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Need cash? What investors say cities should do to attract their interest

Submitted by kevin ebi on April 24, 2015

Image removed.At a very basic level, any city project is really an investment: projects are designed to provide more in benefits than they cost to produce. That’s now how investors are starting to see city projects and they’re increasingly willing to fund them for a piece of the returns.

Different types of investors talked at the recent American Planning Association annual conference in Seattle, educating city planners about how they can tap into this valuable source of funds to accomplish projects that cities can’t pay for on their own.

New investment model develops
The new investment model is actually rooted in something that smart cities are already doing: using data to demonstrate accountability. The twist is that investors assume risk and manage and design the projects to achieve goals that are set by the city.

The city pays the investors based on how well they perform. The idea is that those payments come from the funds that cities save through the success of the program. It eliminates the public’s risk and both the community and the investors enjoy a return on investment.

Investing in inmates
The first test of this model — which in Europe is known as a Social Impact Bond, even though no bonds are actually issued — came at the Peterborough prison in eastern England. Officials wanted to reduce the number of men who reoffend once they’re released. Investors stepped up to design and manage anti-recidivism programs.

Halfway through the four-year program, the recidivism rate dropped 8.4%. That is short of the 10% stretch goal that would have triggered an early payment to investors. While some critics see that as a failure, the program is on track to achieve the base requirement by next year. The prison reduces an expensive problem and the investors get back their capital plus a return.

Supporters say the program is delivering those results because investors are motivated to find solutions. They only get paid if they do. In this project, the backers have studied which types of crimes offenders return to, why former inmates drop out of support programs and what type of contact works best. It’s a level of creativity and flexibility that’s typically unheard of in government.

“Governments aren’t always the seat of talent and innovation,” Donald Hinkle-Brown, president and CEO of The Reinvestment Fund, told an impact investing panel.

Partnering with foundations and charities
Foundations and charities may be another source of funds for enterprising cities. In the past, cities looked to those groups only for grants. Now they’re becoming investment partners as well.

Foundations are required to give away at least 5% of their money, but they’ve typically put the rest in traditional investments to regenerate what they give. Frequently, those investments ran counter to the foundation’s mission, like a health care charity that holds Big Tobacco stock.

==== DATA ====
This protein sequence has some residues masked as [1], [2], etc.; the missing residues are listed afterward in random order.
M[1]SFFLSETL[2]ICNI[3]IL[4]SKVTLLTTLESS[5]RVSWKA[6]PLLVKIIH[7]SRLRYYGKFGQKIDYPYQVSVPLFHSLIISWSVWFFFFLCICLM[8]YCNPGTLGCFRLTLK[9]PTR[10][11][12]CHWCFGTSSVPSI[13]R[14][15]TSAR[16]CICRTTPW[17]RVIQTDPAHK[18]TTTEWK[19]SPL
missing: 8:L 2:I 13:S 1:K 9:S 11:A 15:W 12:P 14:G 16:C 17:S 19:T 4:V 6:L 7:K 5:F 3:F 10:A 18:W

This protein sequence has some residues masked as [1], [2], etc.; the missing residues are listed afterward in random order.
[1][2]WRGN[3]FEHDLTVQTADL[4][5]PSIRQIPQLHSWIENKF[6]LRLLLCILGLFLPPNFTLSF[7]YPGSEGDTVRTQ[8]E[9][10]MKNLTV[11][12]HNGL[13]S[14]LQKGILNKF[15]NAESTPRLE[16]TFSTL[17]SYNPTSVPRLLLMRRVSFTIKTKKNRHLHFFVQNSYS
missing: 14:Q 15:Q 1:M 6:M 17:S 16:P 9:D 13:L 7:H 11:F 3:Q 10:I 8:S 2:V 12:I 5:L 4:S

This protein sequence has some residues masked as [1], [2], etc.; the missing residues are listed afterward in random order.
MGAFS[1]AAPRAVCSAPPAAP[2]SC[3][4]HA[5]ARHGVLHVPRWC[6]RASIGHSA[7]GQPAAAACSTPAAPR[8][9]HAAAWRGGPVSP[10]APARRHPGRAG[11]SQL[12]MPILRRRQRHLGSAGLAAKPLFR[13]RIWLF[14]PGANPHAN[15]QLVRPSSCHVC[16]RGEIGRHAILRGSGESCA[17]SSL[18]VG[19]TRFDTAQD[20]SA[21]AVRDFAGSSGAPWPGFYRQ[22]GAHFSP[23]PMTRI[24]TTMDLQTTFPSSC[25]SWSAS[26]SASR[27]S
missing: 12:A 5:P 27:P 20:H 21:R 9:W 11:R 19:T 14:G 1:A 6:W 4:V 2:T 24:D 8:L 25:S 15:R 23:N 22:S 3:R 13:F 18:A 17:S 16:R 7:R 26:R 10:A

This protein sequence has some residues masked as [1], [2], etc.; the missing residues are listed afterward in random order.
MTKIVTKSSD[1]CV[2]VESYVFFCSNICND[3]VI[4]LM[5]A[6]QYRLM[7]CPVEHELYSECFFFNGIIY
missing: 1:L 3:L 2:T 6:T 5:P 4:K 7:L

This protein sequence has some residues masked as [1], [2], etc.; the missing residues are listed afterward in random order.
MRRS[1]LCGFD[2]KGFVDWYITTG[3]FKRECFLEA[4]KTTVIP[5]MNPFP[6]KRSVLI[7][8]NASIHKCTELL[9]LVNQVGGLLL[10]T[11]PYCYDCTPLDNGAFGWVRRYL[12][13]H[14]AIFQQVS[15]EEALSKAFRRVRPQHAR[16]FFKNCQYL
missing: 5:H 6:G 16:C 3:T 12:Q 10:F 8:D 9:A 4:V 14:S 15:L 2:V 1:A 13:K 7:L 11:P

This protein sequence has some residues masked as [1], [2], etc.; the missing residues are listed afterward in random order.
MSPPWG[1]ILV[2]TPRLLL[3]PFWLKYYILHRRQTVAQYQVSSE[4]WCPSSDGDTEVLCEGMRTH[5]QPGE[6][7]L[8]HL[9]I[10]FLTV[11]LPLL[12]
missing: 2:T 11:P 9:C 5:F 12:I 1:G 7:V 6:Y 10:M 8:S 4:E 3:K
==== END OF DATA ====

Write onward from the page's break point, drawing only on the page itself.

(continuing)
Steve Whitney, senior program officer at the Bullitt Foundation, an environmental foundation that works in the Pacific Northwest, now says more than 75% of its funds are used for socially responsible or mission-related investments. And that’s in addition to the 7% that it gives away in the form of grants.

Whitney says hospital foundations may be a good place for cities to look. Healthcare reform has resulted in less demand for charity care, so they need to find other ways to give. A city project that helps encourage more people to get outside and exercise, for example, still fits with the foundation’s mission and it may be willing to help fund it.

What does your city need to do?
The panelists told planners that there’s a lot of opportunities for cities. The problem is most cities don’t make it easy for investors.

Whitney said cities need to do more to break down departmental silos. Like investors, a foundation like his wants its grants to have the biggest impact possible. Programs within a city department -- or even only within city hall -- don’t tend to have much impact.

“You need to break down the walls between jurisdictions,” Whitney said. “Ultimately, that gets you to a point where you can find some creative ways to raise money.”

Hinkle-Brown says cities need to have their acts together before they even approach investors. Investors have no interest in navigating city politics to get all the stakeholders on board. To an investor, that process is simply waste.

“There is a dearth of well-organized communities,” he said. “(Investors) are drawn like moths to a flame when we find one.”


Kevin Ebi is a staff writer and social media coordinator for the Council. Follow @smartccouncil on Twitter.

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